Notes from San Diego mtg

Hello everyone,

Following up on Havoc's posting, I wanted to send out another copy of my
notes from the San Diego people, so the new people on the list will be
up to speed.  I have edited these notes to preserve the anonimity of a
corporate partner who hasn't announced their support of Gnome yet.

At this point, we have decided to retain to facilitate this
process.  So expect to see quite a few posts from  Brian
Behlendorff (apache) and Frank Hecker (mozilla) both work at
and will also be assisting us.


Hi everyone,

Thanks for joining us at the meeting in San Diego.  Again, thanks in
particular to the folks who flew to San Diego just for this meeting
(Brian, Jonathan, Maciej, Bud and John)!

Here are some draft notes.  Please send me suggested edits.  The next
steps are:
1.  Edit these notes
2.  Inform Gnome Steering Committee
3.  Decide whether to retain

Let's try to get these steps done this week.


1.  Background
Until March, the governance structure of Gnome was very informal.
Miguel provided overall direction; the release coordinators and
maintainers of individual packages worked together to resolve conflicts
and ship releases.  In response to the growth of Gnome, the emergence of
a Gnome industry, and feedback from third-party software developers, a
group of Gnome hackers sat down at the Guadec conference and created a
Gnome Steering Committee, with representatives of the main components of
Gnome.  The Steering Committee was created to oversee the next 3
releases of Gnome (April, August and November Gnome - aka Gnome 1.2, 1.4
and 2.0).

The Steering Committee asked Jonathan, Elliott and myself (Bart) to
create a Gnome foundation.  Meanwhile, a group of people from a major
industry player had
approached Miguel about embracing Gnome.  These people
started talking to Miguel about creating a Gnome foundation or
industry consortium.  Meanwhile, a group of people from Eazel had a
meeting with Brian Behlendorff from, where he shared some of
his experience about running major open source projects.

In response to all these developments, we brought together a group of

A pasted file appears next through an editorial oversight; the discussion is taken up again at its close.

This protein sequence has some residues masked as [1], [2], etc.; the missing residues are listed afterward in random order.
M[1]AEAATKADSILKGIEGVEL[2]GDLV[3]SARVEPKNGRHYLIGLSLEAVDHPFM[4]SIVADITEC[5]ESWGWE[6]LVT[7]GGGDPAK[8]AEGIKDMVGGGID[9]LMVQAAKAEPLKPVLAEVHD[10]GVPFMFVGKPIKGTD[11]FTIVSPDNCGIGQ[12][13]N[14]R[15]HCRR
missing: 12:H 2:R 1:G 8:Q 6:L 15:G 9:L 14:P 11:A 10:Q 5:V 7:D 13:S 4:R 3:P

people during Usenix to talk about Gnome governance.  We invited the
Gnome steering committee and other people who were either major
stakeholders in Gnome or had an interesting perspective to contribute.
Here's who was at the meeting:
- Miguel De Icaza, Gnome, Helix Code
- Jonathan Blandford, Gnome, Red Hat
- Ettore Perazzoli, Gnome, Helix Code
- George Lebl, Gnome, Eazel
- Maciej Stachowiak, Gnome, Eazel
- Bud Tribble, Eazel
- Bart Decrem, Eazel
- Brian Behlendorff, Apache,
- Jim Gettys, X Consortium, W3C, Compaq (not representing Compaq)
- John, representing a corporate partner
- John Gilmore, Cygnus, Electronic Frontier Foundation

.2.  The meeting
The purpose of the meeting was to have a discussion about Governance of
the Gnome project.  We talked about how to structure Gnome so it could
continue to be successful, embrace a growing number of corporate
partners, and maintain the energy and passion that the hackers bring to
the project.  We also talked about the process of setting up a Gnome
foundation: who should be involved and timeline.

3.  What we came up with
Everyone in the room agreed that it is important to create a more formal
structure to support the Gnome project.

We came up with the idea of creating a Gnome Foundation that would have
4 main goals:
1.  Providing a forum to determine the overall technical direction of
2.  Promoting Gnome
3.  Foster collaboration and communication among Gnome developers
4.  Manage funds donated to the Gnome project

The most important function of the Gnome Foundation is that it would be
a forum for discussions about the future of Gnome and a legal space
where companies and hackers could talk to each other without the risk of
violating anti-trust laws.  The foundation would also be an entity that
could speak for the Gnome project, and it would provide stability to